All Together Now? AmeriCorps and the Thousand Points of Light

AmeriCorps members are the recruiters and leaders of millions of community volunteers, the full-time, consistent presence that makes so much possible.
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If you watched "All Together Now," Monday's televised "Celebration of Service" tribute to President George H.W. Bush, the founding force behind the Points of Light Foundation, it was hard not to be inspired by the stories of volunteers and the fact that all four living former Presidents were together for a rare evening of bipartisan goodwill.

It was also hard to forget that while this love fest was occurring at the Kennedy Center on March 21, across town, House Republican leaders were proposing to zero-fund the Corporation for National and Community Service. Ironic, since, as President Clinton made clear in his warm tribute to Bush "41" (that is, Bush the 41st President), the only thing Clinton asked Bush "43" to do was to continue AmeriCorps, just as Clinton had supported the elder Bush's Points of Light Foundation. In fact, Bush 43 not only continued AmeriCorps -- he expanded it, taking it from 50,000 members to 75,000 members.

If, as the Tribute suggests, we have seen the emergence of a modern service movement, George H.W. Bush indeed deserves much credit. But not just for his bully pulpit effort to inspire and honor the "thousand points of light" who give back - but for signing the first comprehensive service legislation that brought federal funding to the Points of Light Foundation as well as service-learning programs and the demonstration program that led to AmeriCorps.

When I wrote The American Way to Change, I found it was impossible to tell the story of the impact of volunteers in America without talking about AmeriCorps. AmeriCorps members are the recruiters and leaders of millions of community volunteers, the full-time, consistent presence that makes it possible for tutors to show up for an hour a week and still have an impact, or for a corporation to offer up volunteers for a "done in a day" clean-up project.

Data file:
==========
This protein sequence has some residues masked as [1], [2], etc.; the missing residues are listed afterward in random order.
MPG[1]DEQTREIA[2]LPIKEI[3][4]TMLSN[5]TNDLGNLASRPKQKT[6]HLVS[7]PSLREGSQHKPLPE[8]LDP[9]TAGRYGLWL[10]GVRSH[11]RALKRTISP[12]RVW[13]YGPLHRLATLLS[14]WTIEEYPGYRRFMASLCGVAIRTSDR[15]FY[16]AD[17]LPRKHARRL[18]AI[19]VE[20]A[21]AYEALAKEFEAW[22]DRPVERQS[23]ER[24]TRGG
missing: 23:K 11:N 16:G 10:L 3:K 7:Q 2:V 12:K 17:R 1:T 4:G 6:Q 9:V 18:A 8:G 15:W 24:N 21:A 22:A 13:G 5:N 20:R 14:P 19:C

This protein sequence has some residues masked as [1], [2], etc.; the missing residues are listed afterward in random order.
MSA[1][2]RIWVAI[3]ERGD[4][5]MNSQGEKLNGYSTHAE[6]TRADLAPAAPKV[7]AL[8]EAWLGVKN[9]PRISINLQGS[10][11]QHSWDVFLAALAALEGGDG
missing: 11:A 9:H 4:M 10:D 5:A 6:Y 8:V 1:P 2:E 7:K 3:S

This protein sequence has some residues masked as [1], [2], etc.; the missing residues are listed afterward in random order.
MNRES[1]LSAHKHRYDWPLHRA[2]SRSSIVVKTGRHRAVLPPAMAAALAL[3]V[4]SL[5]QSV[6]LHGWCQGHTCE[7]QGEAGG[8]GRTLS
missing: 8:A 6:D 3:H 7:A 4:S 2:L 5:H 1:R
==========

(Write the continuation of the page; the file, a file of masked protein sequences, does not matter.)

AmeriCorps members are behind Habitat for Humanity, the American Red Cross, Boys and Girls Clubs of America, and thousands of grassroots organizations that receive AmeriCorps support through state commissions.

They have also played a role in volunteer projects highlighted at the Tribute. If you weren't looking closely, you might have missed the AmeriCorps Alums button on the lapel of Rhonda Ulmer, honored for creating an organization to help the parents in her child's school who were struggling to meet basic needs. She did this work as an AmeriCorps member with Volunteer Maryland, which, according to a local press report, taught her "about nonprofit organizations and the many needs in the community. She also gained the skills and training on how to build and create successful volunteer programs that helped many nonprofits meet challenges with measurable outcomes."

Chad Pregracke, honored for his Herculean efforts to clean up the Mississippi River, founded an organization called "Living Lands and Waters" that has engaged volunteers to pull literally millions of pounds of garbage from the nation's rivers. He started his effort on his own as a high school student, but over the years, his organization and its partners have benefited many corporate partners and at times from AmeriCorps support -- in fact, the organization's Program Manager Tammy Becker previously served with Living Lands and Waters as an AmeriCorps member and "uses her expansive experience gained from the Peace Corps and AmeriCorps to put together informative, fun and successful workshops," according to the organization's website.

Too often, the federal AmeriCorps program is the invisible partner in successful efforts to solve America's most intractable problems.

Anyone watching the star-studded tribute might easily have assumed that the amazing individuals highlighted were able to change the world all by themselves. Rhonda and Chad are indeed "Points of Light" -- in fact, they are true social entrepreneurs. The fact that they enlisted others for help with the support of donors, and at least in some small part, federal dollars, does not diminish their truly honorable accomplishments.

So here is my proposal: let the secret out. If you are an AmeriCorps Alum, buy an Alums pin and wear it as Rhonda did in her video. If you are an AmeriCorps member, wear your uniform or pin or hat so people know it. If you are an AmeriCorps sponsor, make sure AmeriCorps is featured on your website, your donor wall, and your worksite. And if you are a nonprofit that uses AmeriCorps service, put up a sign -- like the "United Way Working Here" signs found all over town.

And then write your Congressman and let him know what AmeriCorps has done for your community. If you want it to be around for another year.

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